'Get ready some charcoal, in large pieces, which you will presently be needing, burning fast.
'First Operation (from half-past twelve until four o'clock):
'At 12.30 coat the bottom and sides of the stewpan with the goose fat; then at the bottom of the pan arrange a bed of rashers of bacon.
'Cut off the head and neck of the hare: leaving only the back and the legs. Then place the hare at full length on the bed of bacon, on its back. Cover it with another layer of bacon. Now all your bacon rashers are used up.
'Now add the carrot; the onions; the 20 cloves of garlic; the 40 shallots; the bouquet garni.
'Pour over the hare (i) the 6 oz of red wine vinegar, and (ii) a bottle and a half of 2-year-old Macon or Medoc.
'Season with pepper and salt in reasonable quantity.
'At one o'clock. The daubiere being thus arranged, put on the lid and set the fire going (either a gas stove or an ordinary range). On the top of the lid place 3 or 4 large pieces of charcoal in an incandescent state, well alight and glowing.
'Regulate your heat so that the hare may cook for 3 hours, over a gentle and regular fire, continuously.
'Second Operation (to be carried out during the first cooking of the hare):
'First chop exceedingly finely the four following ingredients, chopping each one separately: (i) 1/4 lb of bacon, (ii) the heart, liver and lungs of the hare, (iii) 10 cloves of garlic, (iv) 20 shallots.
'The chopping of the garlic and the shallots must be so fine that each of them attain as nearly as possible a molecular state.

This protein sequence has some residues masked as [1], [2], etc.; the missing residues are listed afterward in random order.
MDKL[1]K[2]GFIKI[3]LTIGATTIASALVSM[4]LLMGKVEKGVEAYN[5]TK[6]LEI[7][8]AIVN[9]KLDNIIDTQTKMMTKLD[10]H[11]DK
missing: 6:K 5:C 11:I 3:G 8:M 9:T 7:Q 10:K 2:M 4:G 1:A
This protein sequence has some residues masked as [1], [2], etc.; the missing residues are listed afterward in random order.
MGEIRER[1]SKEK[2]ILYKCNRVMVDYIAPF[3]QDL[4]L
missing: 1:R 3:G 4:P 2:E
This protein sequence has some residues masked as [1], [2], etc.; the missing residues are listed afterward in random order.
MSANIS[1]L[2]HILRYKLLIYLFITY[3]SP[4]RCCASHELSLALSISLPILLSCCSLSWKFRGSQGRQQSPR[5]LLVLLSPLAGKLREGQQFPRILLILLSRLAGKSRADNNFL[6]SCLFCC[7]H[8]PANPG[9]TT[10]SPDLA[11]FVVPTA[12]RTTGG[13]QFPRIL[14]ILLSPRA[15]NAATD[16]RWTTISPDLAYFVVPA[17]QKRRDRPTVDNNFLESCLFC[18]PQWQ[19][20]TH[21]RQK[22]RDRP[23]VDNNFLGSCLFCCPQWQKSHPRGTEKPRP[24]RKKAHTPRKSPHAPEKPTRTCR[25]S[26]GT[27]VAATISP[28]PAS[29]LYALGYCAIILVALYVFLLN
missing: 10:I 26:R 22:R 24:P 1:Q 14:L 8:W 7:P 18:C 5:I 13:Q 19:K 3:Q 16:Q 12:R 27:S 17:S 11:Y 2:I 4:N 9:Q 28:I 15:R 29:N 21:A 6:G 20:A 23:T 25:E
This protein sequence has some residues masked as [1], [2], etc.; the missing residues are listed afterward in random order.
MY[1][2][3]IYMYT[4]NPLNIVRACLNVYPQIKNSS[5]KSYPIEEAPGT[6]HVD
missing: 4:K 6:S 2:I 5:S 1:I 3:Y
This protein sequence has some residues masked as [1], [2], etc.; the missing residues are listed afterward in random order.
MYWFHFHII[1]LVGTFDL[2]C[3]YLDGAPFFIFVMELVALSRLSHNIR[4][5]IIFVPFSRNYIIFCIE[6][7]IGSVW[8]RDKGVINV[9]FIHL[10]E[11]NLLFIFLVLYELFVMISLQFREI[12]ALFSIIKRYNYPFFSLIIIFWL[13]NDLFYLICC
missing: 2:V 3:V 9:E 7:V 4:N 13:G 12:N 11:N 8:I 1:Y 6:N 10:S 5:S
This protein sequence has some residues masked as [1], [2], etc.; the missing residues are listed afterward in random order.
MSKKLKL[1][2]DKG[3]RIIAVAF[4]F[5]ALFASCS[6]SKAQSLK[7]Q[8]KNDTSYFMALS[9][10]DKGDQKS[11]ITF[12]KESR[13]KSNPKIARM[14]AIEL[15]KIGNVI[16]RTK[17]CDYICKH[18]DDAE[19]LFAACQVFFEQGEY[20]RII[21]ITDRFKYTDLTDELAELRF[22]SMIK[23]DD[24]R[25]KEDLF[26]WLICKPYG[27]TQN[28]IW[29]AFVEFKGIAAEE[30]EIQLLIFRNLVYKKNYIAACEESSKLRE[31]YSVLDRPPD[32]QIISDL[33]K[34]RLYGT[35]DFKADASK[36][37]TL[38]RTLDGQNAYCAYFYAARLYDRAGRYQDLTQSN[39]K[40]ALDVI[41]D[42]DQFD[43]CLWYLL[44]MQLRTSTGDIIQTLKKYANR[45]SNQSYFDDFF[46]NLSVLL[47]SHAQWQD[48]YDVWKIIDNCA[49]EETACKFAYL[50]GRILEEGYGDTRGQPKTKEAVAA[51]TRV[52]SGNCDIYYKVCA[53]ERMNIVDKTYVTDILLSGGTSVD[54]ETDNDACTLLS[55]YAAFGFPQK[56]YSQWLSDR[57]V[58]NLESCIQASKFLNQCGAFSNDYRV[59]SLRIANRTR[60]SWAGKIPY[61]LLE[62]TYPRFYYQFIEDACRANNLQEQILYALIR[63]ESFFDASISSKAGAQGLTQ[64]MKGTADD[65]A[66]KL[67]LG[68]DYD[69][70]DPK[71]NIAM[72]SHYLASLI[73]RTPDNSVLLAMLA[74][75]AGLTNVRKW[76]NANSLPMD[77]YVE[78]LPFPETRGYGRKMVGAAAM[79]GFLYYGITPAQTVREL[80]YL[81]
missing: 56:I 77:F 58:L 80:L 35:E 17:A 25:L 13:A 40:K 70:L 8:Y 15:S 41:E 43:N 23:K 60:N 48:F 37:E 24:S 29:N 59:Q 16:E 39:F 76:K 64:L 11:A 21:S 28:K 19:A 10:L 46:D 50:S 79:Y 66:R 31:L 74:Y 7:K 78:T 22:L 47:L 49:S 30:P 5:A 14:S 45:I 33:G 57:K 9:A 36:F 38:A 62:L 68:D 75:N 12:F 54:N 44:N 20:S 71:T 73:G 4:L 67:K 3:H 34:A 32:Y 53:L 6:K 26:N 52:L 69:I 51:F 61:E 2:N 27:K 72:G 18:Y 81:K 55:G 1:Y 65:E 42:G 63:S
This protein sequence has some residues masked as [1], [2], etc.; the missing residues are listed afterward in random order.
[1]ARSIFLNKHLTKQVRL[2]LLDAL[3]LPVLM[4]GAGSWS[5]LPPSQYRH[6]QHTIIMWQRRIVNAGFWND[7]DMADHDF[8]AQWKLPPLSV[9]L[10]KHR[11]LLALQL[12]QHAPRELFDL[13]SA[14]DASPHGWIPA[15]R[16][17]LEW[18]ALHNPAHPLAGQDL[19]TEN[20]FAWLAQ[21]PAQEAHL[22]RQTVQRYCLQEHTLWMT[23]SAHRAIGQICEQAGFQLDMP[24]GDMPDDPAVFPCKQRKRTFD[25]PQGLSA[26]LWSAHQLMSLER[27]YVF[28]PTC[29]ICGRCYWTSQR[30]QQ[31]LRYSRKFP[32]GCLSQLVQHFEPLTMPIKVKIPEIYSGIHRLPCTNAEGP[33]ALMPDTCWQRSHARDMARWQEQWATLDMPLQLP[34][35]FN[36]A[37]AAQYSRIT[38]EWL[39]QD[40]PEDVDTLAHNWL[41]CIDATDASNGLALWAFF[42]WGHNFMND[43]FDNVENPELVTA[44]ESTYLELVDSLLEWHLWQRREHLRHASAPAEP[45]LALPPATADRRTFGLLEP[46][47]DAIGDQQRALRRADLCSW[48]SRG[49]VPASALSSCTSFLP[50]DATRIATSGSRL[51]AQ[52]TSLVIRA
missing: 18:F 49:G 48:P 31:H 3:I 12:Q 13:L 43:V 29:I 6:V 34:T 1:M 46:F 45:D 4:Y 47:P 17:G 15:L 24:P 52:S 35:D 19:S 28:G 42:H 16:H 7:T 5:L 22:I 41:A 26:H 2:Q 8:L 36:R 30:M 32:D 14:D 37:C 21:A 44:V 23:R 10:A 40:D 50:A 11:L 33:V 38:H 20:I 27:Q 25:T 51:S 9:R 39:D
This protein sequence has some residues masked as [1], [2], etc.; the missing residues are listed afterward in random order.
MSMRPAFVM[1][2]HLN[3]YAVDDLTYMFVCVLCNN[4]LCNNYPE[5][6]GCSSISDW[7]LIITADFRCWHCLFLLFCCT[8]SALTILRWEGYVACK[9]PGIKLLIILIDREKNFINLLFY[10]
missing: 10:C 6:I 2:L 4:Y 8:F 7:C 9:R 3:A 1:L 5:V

'This is one of the first conditions of success of this marvellous dish, in which the multiple and diverse perfumes and aromas melt into a whole so harmonious that neither one dominates, nor discloses its particular origin, and so arouse some preconceived prejudice, however regrettable.
'The bacon, the insides of the hare, the garlic, and shallots being chopped very fine, and separately, blend them all together thoroughly, so as to obtain an absolutely perfect mixture. keep this mixture aside.
'Third Operation (from four o'clock until a quarter to seven):
'At four o'clock. Remove the stewpan from the fire. Take the hare out very delicately; put it on a dish. Then remove all the debris of the bacon, carrot, onions, garlic, shallot, which may be clinging to it; return these debris to the pan.
'The Sauce. Now take a large deep dish and a sieve. Empty the contents of the pan into the sieve, which you have placed over the dish; with a small wooden pestle pound the contents of the sieve, extracting all the juice, which forms a coulis in the dish.
'Mixing the coulis and the hachis (the chopped mixture). Now comes the moment to make use of the mixture which was the subject of the second operation. Incorporate this into the coulis.
'Heat the half bottle of wine left over from the first operation. Pour this hot wine into the mixture of coulis and hachis and stir the whole together.